Chubby Checker at APAP Perennially cheerful Chubby Checker had plenty of reasons to smile at his exhibitor’s booth this week at the annual Assn. of Performing Arts Professionals (APAP) conference at the New York Hilton Midtown. But the big display piece next to him focused on the main one: After all these years, his 1960 signature hit “The Twist,” as of the week of Dec. 18, 2019, still tops Billboard’s Greatest of All Time Hot 100 Singles chart. “Of all the songs you’ve ever heard in your life, ‘The Twist’ is No. 1!” beamed Checker. “That includes Taylor Swift and everybody else!” Sure enough, Checker’s “The Twist,” which was written by R&B artist Hank Ballard and was a moderate hit when ori

Bollywood superstar Deepika Padukone's brave portrayal in 'Chhapaak'

Other glamorous movie stars have sacrificed their looks for a choice role, but none so courageously as Bollywood’s celebrated Deepika Padukone. In Chhapaak, the actress who has been named “India’s Most Beautiful Woman” (the Indian edition of People), “Most Desirable Woman” (The Times of India), the “World’s Sexiest Woman” (the Indian edition of FHM) and “Sexiest Asian Woman” (UK magazine Eastern Eye), transcends her beauty in her portrayal of a frightfully scarred survivor of an acid attack (chhapaak is “splash” in Hindi). Now 34 in real life, you hardly realize how good Padukone is, since she’s so natural—and credible--in showing the growth of her character as she transitions from a lovely

APAP Awards honor Ping Chong, outgoing APAP prez Mario Garcia Durham

From left: 2020 APAP Award of Merit for Achievement in the Performing Arts recipient Ping Chong, former acting chairman and former senior deputy chair of the National Endowment for the Arts Joan Shigekawa, and APAP president/CEO Mario Garcia Durham (Photo by Adam Kissick for APAP) The Association of Performing Arts Professionals (APAP) honored artists, visionaries and advocates in the performing arts business Monday at its Annual Awards Ceremony, which celebrates individuals and organizations that have demonstrated a significant impact on the industry and communities they serve both in the U.S. and abroad. “We artists work because we must,” said Ping Chong, the APAP 2020 Award of Merit honor

Steve Miller and Eurhythmics lead 2020 Songwriters Hall of Fame inductees

SHOF 2020 inductees: (top row, left to right ) Rick Nowels, Chad Hugo / Pharrell Williams p/k/a The Neptunes, Steve Miller and Annie Lennox / Dave Stewart p/k/a Eurythmics. (bottom row, left to right) Ernie Isley / Marvin Isley / O'Kelly Isley / Ronald Isley / Rudolph Isley / Chris Jasper p/k/a The Isley Brothers, Mariah Carey and William "Mickey" Stevenson. Steve Miller, the Eurhythmics’ Annie Lennox and Dave Stewart, Maria Carey, and the Isley Brothers are among the Songwriters Hall of Fame (SHOF) 2020 inductees. Also being inducted into the Hall at the organization’s 51st Annual Induction & Awards Gala on June 11 in New York are: Chad Hugo and Pharrell Williams of The Neptunes, Rick Nowel

Expansive musical note, sounded by APAP opener Chris Thile, echoed by closer Ben Folds

Chris Thile at APAP It was certainly unplanned, but Chris Thile, who opened the 2020 Association of Performing Arts Professionals (APAP) conference on Jan. 10 with a couple solo mandolin pieces followed by a few pertinent words at the opening “The Power of Risk-Taking” plenary session at the New York Hilton Midtown, was echoed by Ben Folds, who followed his closing “Ben Folds on Art, Life and Music” plenary session observations (also at the Hilton, on Jan. 14) alone at the piano. The gist from both concerned this year’s conference’s overall “Risk and Resilience” theme, the “risk” part in particular. “We don’t challenge ourselves as artists,” Thile suggested, then submitted an effective if un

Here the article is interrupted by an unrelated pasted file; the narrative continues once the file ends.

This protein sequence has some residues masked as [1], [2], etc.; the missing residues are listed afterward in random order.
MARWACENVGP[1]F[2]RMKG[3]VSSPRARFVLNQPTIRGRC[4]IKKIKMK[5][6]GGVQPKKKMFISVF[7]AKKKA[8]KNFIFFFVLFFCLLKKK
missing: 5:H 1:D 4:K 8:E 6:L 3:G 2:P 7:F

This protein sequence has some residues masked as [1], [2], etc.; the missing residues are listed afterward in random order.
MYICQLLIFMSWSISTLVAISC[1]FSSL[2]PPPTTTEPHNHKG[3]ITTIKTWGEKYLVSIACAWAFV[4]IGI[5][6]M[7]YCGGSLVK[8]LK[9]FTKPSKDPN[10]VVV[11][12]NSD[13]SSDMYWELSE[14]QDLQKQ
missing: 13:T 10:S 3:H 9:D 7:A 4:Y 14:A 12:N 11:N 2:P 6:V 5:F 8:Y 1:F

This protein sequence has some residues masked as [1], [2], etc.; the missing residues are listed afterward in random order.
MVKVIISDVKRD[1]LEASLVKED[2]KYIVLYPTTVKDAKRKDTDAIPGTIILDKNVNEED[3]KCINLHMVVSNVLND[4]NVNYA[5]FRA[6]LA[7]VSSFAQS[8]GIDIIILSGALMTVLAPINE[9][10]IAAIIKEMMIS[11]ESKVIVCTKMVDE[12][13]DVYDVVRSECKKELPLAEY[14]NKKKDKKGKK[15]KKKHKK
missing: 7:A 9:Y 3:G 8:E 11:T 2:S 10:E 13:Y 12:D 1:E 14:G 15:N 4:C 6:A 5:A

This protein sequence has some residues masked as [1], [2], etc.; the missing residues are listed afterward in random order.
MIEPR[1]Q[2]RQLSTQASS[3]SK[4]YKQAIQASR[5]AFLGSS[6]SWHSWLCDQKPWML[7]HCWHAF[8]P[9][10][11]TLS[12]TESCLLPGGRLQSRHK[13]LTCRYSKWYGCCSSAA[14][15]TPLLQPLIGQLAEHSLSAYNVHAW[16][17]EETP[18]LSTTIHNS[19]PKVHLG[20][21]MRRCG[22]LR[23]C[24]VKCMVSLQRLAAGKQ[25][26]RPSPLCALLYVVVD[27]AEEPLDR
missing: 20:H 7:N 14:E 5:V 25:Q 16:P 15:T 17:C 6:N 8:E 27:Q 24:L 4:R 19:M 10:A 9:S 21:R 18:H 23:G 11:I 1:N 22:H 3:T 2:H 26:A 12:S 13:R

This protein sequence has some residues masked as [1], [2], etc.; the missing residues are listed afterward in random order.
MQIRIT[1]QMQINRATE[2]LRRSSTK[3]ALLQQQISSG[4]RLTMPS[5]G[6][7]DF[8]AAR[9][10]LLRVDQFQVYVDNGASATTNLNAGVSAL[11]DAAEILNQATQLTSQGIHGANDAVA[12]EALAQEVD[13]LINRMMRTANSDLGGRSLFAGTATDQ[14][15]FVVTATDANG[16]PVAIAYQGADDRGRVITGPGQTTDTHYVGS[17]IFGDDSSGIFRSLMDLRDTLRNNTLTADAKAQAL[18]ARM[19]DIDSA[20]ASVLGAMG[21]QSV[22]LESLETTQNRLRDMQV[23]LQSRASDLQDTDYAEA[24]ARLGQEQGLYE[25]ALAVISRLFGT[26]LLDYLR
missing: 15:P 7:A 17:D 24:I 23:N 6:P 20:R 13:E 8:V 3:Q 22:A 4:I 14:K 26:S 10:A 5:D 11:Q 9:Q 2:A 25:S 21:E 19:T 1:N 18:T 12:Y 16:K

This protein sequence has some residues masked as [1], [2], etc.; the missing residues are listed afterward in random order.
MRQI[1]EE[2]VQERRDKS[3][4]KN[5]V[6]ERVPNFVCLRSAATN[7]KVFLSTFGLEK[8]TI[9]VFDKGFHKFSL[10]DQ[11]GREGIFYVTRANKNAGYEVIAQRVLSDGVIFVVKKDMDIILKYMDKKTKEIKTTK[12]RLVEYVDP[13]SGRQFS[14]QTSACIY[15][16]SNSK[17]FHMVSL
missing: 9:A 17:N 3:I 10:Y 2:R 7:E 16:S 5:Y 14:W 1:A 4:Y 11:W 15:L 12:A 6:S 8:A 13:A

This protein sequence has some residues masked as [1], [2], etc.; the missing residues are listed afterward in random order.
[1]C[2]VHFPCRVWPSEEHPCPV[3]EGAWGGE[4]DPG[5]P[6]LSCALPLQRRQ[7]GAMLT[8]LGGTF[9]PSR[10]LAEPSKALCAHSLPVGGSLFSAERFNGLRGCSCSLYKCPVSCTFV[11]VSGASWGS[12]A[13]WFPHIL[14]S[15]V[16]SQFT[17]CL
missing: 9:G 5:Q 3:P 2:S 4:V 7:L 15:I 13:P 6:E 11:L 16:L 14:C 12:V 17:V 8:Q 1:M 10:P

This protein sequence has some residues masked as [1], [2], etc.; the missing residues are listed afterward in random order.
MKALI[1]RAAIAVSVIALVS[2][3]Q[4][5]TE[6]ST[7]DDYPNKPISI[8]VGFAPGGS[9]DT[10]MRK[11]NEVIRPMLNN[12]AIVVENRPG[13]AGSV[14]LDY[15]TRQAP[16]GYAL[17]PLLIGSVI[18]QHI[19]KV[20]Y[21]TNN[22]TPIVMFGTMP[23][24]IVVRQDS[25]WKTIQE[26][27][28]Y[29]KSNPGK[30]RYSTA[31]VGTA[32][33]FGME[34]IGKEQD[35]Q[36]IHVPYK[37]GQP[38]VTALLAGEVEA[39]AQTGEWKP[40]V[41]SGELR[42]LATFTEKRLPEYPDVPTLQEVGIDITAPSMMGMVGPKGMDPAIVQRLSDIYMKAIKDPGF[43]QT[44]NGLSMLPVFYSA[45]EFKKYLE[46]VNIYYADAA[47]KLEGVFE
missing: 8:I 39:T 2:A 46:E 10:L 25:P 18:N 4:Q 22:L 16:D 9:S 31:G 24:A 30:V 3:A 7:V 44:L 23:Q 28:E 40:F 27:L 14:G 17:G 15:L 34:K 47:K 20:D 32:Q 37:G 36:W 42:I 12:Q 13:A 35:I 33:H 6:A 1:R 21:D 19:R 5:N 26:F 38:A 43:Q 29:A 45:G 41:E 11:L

Folk Legacy Trio mines rich music heritage at APAP

Folk Legacy Trio (from left, Rick Dougherty, Jerry Siggins and George Grove, Saturday evening at APAP) Together just a couple years but with decades of experience going back to the folk revival era spanning the 1950s through the mid-’70s, The Folk Legacy Trio says they’re keeping that music going now because they’re so old they don’t want to learn new songs. But at their Saturday night (Jan. 11) showcase at the annual Association of Performing Arts Professionals (APAP) conference at New York’s Midtown Hilton Hotel, they made those old songs (specifically, the Joe & Eddie version of “There’s a Meeting Here Tonight,” Gordon Lightfoot’s “Early Morning Rain,” the Everly Brothers’ “Let It Be Me”

Eclectic bandleader Dawn Drake brings new global shading to latest ZapOte album

If she’s not the busiest musician in NY, surely there’s none busier than Dawn Drake. The funky bassist-percussionist, vocalist and composer, averages up to three gigs a week (and as many as eight) in various settings--bandleader, backing musician, solo player and dance class accompanist for top companies like Alvin Ailey and Mark Morris. An Afro-Cuban/Brazilian percussionist (specializing in congas but deft on a panoply), she also teaches courses in Caribbean music at John Jay College, and has extensively promoted gender equality and women’s empowerment through music with such organizations as New York City Public School System, Brooklyn Arts Council, and even the U.S. Embassy for a project

Ken Waldman brings new APAP events to Don't Tell Mama cabaret

Ken Waldman Always a big hit at the annual Association of Performing Arts Professionals (APAP) conference in New York with his acoustic music shows, Appalachian-style string-band music fiddler/entrepeneur and Alaska-setting poet/storyteller Ken Waldman is changing it up a bit this week with two different programs, both at Hell’s Kitchen cabaret club Don’t Tell Mama, on Thursday and Friday night. Instead of his traditional Thursday night “dress rehearsal” gig at Jalopy in Brooklyn’s Red Hook neighborhood, where he would preview the Don't Tell Mama Friday night From Manhattan to Moose Pass roots music variety showcase, the Alaska-based Waldman, known affectionately as “Alaska’s fiddling poet,”

Centerline's Top 10 albums for 2019

Rhiannon Giddens performs "I'm On My Way" from her album "There is No Other" 1. Rhiannon Giddens, There is No Other (Nonesuch): It really was Rhiannon Giddens’ year, what with this haunting Joe Henry-produced album collaboration with Italian jazz musician Francesco Turrisi and an equally enthralling collaboration, Songs of Our Native Daughters (Smithsonian Folkways), with fellow North American female singer-songwriters (under the group name Our Native Daughters) Amythyst Kiah, Leyla McCalla, and Allison Russell. 2. Samantha Fish, Kill or Be Kind (Rounder): Then again, down and dirty blues-rock guitarist Samantha Fish had another big year, what with an album on which she poured it out on son